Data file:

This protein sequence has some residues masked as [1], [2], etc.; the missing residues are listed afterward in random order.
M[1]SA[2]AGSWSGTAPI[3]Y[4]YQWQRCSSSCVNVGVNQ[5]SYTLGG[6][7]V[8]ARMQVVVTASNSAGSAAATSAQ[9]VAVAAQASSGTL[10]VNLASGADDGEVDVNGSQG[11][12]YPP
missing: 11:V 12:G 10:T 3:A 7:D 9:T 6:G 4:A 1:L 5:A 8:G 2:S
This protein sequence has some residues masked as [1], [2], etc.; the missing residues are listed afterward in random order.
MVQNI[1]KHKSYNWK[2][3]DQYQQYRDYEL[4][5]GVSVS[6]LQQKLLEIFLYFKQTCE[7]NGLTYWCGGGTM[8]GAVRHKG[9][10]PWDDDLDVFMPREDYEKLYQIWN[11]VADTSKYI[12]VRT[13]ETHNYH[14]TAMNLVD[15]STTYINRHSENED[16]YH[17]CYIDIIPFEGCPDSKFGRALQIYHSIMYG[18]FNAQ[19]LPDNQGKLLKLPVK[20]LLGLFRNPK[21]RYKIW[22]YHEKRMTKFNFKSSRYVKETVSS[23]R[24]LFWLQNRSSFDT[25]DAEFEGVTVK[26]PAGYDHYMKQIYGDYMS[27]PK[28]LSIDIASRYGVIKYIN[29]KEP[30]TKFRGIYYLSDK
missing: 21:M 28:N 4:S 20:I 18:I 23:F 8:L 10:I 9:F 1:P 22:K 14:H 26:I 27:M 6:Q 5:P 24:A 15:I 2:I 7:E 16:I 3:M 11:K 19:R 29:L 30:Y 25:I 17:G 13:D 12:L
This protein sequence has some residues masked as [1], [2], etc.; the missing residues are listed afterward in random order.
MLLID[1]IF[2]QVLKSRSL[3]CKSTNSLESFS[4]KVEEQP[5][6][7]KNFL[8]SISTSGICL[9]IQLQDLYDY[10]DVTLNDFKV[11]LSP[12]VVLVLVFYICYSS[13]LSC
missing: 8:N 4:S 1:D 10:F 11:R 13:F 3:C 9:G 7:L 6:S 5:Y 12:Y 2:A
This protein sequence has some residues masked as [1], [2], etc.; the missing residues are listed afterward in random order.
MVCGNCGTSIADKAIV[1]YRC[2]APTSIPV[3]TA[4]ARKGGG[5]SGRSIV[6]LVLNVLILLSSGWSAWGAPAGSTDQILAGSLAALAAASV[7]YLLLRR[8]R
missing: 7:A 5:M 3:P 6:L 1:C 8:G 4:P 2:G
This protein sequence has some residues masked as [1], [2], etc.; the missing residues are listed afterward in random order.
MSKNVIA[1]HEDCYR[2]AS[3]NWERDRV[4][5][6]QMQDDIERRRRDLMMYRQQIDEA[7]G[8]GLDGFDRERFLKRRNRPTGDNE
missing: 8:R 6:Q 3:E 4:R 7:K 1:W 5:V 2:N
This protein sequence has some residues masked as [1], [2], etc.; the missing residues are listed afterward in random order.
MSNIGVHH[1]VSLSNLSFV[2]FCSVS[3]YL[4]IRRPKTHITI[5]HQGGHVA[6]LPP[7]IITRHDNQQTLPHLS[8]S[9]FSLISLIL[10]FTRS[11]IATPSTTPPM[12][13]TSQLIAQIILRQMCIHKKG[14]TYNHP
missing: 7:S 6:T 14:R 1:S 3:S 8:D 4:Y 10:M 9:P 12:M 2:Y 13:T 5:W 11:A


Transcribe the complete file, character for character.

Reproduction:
This protein sequence has some residues masked as [1], [2], etc.; the missing residues are listed afterward in random order.
M[1]SA[2]AGSWSGTAPI[3]Y[4]YQWQRCSSSCVNVGVNQ[5]SYTLGG[6][7]V[8]ARMQVVVTASNSAGSAAATSAQ[9]VAVAAQASSGTL[10]VNLASGADDGEVDVNGSQG[11][12]YPP
missing: 11:V 12:G 10:T 3:A 7:D 9:T 6:G 4:A 1:L 5:A 8:G 2:S
This protein sequence has some residues masked as [1], [2], etc.; the missing residues are listed afterward in random order.
MVQNI[1]KHKSYNWK[2][3]DQYQQYRDYEL[4][5]GVSVS[6]LQQKLLEIFLYFKQTCE[7]NGLTYWCGGGTM[8]GAVRHKG[9][10]PWDDDLDVFMPREDYEKLYQIWN[11]VADTSKYI[12]VRT[13]ETHNYH[14]TAMNLVD[15]STTYINRHSENED[16]YH[17]CYIDIIPFEGCPDSKFGRALQIYHSIMYG[18]FNAQ[19]LPDNQGKLLKLPVK[20]LLGLFRNPK[21]RYKIW[22]YHEKRMTKFNFKSSRYVKETVSS[23]R[24]LFWLQNRSSFDT[25]DAEFEGVTVK[26]PAGYDHYMKQIYGDYMS[27]PK[28]LSIDIASRYGVIKYIN[29]KEP[30]TKFRGIYYLSDK
missing: 21:M 28:N 4:S 20:I 18:I 23:F 8:L 10:I 9:F 1:P 22:K 14:H 26:I 27:M 6:Q 5:P 24:A 15:I 2:I 7:E 16:I 3:M 11:K 19:R 29:L 30:Y 25:I 17:G 13:D 12:L
This protein sequence has some residues masked as [1], [2], etc.; the missing residues are listed afterward in random order.
MLLID[1]IF[2]QVLKSRSL[3]CKSTNSLESFS[4]KVEEQP[5][6][7]KNFL[8]SISTSGICL[9]IQLQDLYDY[10]DVTLNDFKV[11]LSP[12]VVLVLVFYICYSS[13]LSC
missing: 8:N 4:S 1:D 10:F 11:R 13:F 3:C 9:G 7:L 6:S 5:Y 12:Y 2:A
This protein sequence has some residues masked as [1], [2], etc.; the missing residues are listed afterward in random order.
MVCGNCGTSIADKAIV[1]YRC[2]APTSIPV[3]TA[4]ARKGGG[5]SGRSIV[6]LVLNVLILLSSGWSAWGAPAGSTDQILAGSLAALAAASV[7]YLLLRR[8]R
missing: 7:A 5:M 3:P 6:L 1:C 8:G 4:P 2:G
This protein sequence has some residues masked as [1], [2], etc.; the missing residues are listed afterward in random order.
MSKNVIA[1]HEDCYR[2]AS[3]NWERDRV[4][5][6]QMQDDIERRRRDLMMYRQQIDEA[7]G[8]GLDGFDRERFLKRRNRPTGDNE
missing: 8:R 6:Q 3:E 4:R 7:K 1:W 5:V 2:N
This protein sequence has some residues masked as [1], [2], etc.; the missing residues are listed afterward in random order.
MSNIGVHH[1]VSLSNLSFV[2]FCSVS[3]YL[4]IRRPKTHITI[5]HQGGHVA[6]LPP[7]IITRHDNQQTLPHLS[8]S[9]FSLISLIL[10]FTRS[11]IATPSTTPPM[12][13]TSQLIAQIILRQMCIHKKG[14]TYNHP
missing: 7:S 6:T 14:R 1:S 3:S 8:D 4:Y 10:M 9:P 12:M 2:Y 13:T 5:W 11:A